Author: Joanne Hunter, Head of Marketing, Fairfield Group
Today, I had the great privilege of attending a Westminster Health Forum where all the top movers and shakers in health care innovation presented, discussed and debated the future of health technologies. Naturally they spoke enthusiastically about the most exciting technological advancements on the horizon for the NHS and not so much about the proven technologies that have been around a while.
I heard about wearable technologies such as hip-chips that detect and communicate when people fall, wearable glucose testing kits enabling diabetics to self-manage their condition and how Airedale NHS Foundation Trust uses video conferencing for patient consultations in prisons, patients’ homes and care homes. An entrepreneur spoke with real passion about how the NHS has to focus their energies on embracing technology NOW instead of trying to preserve the past. (Incidentally he has done just that with his app – Babylon – an online GP service available anytime, anywhere that attracts 30 new downloads every 10 minutes. He didn’t pitch his successful model to us today, I googled it afterwards. All credit to Ali Parser, CEO of Babylon.)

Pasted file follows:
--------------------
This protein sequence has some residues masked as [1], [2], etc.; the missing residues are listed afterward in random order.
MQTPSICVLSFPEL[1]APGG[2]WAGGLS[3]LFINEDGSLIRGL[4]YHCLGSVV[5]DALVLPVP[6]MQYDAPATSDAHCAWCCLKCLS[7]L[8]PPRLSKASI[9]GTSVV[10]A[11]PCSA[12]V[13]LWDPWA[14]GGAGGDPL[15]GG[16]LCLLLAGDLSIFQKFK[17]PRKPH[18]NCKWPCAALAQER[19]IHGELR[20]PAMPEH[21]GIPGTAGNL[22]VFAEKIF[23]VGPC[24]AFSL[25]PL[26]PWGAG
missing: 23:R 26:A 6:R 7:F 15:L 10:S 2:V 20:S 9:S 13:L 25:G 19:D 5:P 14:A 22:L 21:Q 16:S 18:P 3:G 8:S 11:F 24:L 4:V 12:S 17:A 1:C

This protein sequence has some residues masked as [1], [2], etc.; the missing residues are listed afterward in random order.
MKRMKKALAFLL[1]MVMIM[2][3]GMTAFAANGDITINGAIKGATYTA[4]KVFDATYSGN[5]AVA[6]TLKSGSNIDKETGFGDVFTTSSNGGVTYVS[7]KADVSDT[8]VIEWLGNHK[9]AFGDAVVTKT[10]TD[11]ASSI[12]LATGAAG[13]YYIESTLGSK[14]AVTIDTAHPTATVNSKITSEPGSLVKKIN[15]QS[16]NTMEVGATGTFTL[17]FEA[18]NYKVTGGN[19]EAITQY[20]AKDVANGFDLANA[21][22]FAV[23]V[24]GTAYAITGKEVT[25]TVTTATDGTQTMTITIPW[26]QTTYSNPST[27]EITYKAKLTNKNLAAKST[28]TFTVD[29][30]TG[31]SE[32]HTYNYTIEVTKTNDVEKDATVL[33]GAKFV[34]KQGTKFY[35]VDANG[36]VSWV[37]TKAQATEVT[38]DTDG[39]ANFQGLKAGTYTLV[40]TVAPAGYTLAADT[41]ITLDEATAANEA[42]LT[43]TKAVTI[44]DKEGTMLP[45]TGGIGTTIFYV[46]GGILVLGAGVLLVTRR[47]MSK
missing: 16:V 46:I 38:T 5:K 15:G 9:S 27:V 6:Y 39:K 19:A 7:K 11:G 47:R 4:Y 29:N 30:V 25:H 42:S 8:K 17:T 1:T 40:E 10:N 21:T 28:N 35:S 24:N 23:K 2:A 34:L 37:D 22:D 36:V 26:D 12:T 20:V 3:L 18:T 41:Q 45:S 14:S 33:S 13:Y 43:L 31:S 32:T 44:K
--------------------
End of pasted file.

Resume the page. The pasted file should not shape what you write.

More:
James Freed, Head of Information Strategy for Public Health England spoke about his concerns over the vast pace at which apps of all levels of quality are flooding the health care space and how GPs are prescribing apps as well as medication in their daily surgeries. He aims to put an endorsement programme in place to help clinicians decide which can be relied upon and which cannot. No mean feat.
I heard from Dr Paul Rice, Head of NHS Strategy for NHS England who co-wrote the paper “Personalized Health & Care 2020” which is a framework for action focused on using data and technology to transform health care. The scale of his plight to make the NHS paperless by 2020 cannot be underestimated as he works with the challenges of sustainability, the use of conflicting terminology across Trusts and the legacy of disparate propriety systems entrenched in the system across Trusts that simply cannot be ignored.
As I sat there listening to all of this and more i.e. how medical innovation is regulated (MHRA) and what help is available for health care innovators (Innovate UK) I couldn’t help think about what I call ‘the boring bits’.